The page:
Gunmen killed at least five officers in Nigeria's southeastern Imo state, according to police and witnesses, the latest casualties in a wave of attacks targeting security forces in the region.
Tensions were high in the state capital, Owerri, where gunmen clashed with security forces late on Monday just hours after the attack on the police station in the nearby city of Okigwe.
"I can confirm an attack on Okigwe South Area Command Headquarters by yet to be identified gunmen, five officers have been killed, while one is yet to be accounted for," police spokesman Orlando Ikokwu told AFP late Monday.
Eye witnesses said six were killed in the attack.
"Around evening time on Monday, we saw some people in a bus approach the police station, shoot the gate open, and killing all the six officials who tried to resist them," said Festus Okoye.
Another resident, Ugochukwu Amaraizu, had a similar account.
"People started running for their safety. I think they killed six police officers. I think I saw them leaving with one person from the cell."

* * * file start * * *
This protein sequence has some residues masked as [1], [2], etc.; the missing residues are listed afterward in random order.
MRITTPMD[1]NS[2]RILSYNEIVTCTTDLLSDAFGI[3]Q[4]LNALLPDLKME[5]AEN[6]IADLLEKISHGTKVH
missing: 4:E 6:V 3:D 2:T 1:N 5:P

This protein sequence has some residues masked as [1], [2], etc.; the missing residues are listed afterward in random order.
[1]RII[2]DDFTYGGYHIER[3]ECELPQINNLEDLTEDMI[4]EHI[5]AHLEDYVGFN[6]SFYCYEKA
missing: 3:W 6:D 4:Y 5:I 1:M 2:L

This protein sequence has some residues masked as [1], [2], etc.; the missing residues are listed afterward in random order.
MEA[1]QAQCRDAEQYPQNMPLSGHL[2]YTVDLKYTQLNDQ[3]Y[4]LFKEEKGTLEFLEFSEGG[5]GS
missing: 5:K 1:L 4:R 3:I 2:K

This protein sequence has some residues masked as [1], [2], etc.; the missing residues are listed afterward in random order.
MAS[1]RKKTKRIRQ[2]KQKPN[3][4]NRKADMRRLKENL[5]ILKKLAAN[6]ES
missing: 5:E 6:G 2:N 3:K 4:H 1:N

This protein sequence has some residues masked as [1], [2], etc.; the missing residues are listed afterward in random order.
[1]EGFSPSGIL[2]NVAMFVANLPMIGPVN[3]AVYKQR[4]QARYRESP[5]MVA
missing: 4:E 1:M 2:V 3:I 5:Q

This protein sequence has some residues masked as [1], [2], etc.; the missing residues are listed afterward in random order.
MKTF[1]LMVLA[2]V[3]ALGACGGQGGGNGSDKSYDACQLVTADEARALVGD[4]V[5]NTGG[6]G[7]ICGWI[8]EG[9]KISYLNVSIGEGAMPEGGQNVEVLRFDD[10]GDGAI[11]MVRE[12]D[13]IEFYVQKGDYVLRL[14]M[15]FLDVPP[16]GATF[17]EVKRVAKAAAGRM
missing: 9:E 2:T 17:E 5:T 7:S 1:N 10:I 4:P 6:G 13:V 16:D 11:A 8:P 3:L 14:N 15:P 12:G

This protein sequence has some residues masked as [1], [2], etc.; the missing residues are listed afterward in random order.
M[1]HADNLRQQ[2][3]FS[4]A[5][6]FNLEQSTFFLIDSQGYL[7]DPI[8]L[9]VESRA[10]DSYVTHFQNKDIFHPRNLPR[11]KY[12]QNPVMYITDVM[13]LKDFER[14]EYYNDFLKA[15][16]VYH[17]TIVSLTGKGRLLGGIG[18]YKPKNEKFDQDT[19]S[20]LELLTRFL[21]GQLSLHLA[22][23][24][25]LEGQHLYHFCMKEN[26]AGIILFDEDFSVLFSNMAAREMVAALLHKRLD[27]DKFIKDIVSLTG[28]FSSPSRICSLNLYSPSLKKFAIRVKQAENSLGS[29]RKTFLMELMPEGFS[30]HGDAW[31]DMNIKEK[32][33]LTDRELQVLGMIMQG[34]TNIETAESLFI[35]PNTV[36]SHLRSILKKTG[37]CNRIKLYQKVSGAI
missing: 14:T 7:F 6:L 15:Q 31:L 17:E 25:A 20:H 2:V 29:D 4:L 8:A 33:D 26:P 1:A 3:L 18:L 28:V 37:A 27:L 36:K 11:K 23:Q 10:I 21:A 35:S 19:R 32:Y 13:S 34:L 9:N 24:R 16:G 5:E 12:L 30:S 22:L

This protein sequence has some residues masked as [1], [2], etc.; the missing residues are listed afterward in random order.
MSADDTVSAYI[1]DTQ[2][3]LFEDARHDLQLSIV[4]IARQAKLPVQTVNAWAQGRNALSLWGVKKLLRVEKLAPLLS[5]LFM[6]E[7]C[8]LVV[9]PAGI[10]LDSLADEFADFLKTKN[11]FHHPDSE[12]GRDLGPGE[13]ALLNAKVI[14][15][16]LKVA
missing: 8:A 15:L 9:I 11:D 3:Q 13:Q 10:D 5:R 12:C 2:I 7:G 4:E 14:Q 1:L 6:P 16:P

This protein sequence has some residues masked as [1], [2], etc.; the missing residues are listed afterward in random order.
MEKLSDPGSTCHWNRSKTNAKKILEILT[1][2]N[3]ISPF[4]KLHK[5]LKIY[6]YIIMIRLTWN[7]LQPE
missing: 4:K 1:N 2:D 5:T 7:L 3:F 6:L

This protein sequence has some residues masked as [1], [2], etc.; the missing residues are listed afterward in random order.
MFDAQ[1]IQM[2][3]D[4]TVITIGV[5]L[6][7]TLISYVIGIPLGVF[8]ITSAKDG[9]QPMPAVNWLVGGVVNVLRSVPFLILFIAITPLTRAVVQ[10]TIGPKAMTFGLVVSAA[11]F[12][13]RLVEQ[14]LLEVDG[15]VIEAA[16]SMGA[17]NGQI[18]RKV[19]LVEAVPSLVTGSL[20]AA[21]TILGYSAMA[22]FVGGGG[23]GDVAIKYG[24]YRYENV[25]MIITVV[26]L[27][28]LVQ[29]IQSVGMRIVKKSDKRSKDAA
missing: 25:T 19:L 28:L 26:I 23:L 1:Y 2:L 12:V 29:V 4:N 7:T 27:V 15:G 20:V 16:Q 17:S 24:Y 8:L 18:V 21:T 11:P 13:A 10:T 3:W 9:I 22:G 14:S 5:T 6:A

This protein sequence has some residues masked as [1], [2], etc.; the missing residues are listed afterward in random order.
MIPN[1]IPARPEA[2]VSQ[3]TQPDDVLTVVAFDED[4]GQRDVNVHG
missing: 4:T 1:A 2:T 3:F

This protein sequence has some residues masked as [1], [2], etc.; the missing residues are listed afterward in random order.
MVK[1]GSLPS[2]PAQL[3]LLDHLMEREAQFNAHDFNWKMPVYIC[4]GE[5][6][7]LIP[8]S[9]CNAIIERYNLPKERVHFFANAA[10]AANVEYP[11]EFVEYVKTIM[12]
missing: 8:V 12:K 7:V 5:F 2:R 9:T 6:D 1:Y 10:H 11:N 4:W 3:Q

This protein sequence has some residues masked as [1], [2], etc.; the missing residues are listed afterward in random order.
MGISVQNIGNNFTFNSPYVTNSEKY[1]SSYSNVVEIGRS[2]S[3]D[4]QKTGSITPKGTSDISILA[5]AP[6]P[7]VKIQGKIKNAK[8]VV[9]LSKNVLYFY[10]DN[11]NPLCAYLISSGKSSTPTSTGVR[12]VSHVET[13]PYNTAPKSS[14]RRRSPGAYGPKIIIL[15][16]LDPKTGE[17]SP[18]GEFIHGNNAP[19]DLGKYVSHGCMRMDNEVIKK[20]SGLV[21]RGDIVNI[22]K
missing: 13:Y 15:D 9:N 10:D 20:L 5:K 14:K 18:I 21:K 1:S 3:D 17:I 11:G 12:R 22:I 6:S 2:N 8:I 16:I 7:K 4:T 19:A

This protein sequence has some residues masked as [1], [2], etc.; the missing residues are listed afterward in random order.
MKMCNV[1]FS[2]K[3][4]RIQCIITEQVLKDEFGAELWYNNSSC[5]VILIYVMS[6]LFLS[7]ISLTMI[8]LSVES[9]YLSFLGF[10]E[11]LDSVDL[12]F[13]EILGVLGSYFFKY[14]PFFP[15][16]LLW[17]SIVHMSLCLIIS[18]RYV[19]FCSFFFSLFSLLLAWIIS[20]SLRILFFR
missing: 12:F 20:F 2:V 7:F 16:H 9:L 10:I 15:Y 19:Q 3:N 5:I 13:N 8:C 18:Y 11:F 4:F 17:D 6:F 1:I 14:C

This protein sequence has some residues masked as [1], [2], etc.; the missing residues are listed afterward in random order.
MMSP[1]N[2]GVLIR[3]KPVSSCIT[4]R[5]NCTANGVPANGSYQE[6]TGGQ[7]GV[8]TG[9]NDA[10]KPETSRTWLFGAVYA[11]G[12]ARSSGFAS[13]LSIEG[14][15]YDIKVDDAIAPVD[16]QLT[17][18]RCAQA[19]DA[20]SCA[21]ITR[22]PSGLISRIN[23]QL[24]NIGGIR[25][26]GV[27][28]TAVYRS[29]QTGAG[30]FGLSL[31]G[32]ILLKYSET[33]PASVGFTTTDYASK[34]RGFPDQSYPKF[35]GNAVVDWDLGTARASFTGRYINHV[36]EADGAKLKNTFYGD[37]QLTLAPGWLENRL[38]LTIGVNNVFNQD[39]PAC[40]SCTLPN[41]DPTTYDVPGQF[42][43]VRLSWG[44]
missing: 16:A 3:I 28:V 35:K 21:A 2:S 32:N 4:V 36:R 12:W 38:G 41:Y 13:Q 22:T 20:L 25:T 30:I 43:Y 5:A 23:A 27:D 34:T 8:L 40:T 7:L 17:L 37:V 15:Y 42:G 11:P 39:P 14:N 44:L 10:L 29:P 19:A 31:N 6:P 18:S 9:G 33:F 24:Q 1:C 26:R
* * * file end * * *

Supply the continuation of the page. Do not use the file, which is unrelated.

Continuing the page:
Dozens of security personnel have been killed and police stations burnt in a wave of assaults by gunmen in the region.
In Owerri, gunmen clashed wish security forces late on Monday.
"There were gunshots... last night, but we are still investigating the matter," Ikwoku said, without confirming any casualties.
Three eye witnesses told AFP there was a face-off in Owerri between gunmen and security forces.
In Port Harcourt, in nearby Rivers state, five security officers including two soldiers were killed at the weekend by suspected IPOB separatists.
The Indigenous People of Biafra (IPOB), who has not responded to the claim, is an outlawed movement that wants an independent state of Biafra for the Igbo people, indigenous of southeast Nigeria.
Separatist calls are a sensitive subject in Nigeria, after a unilateral declaration of independence in 1967 sparked a brutal 30-month civil war.
More than one million people, mostly Igbo, were killed in the war.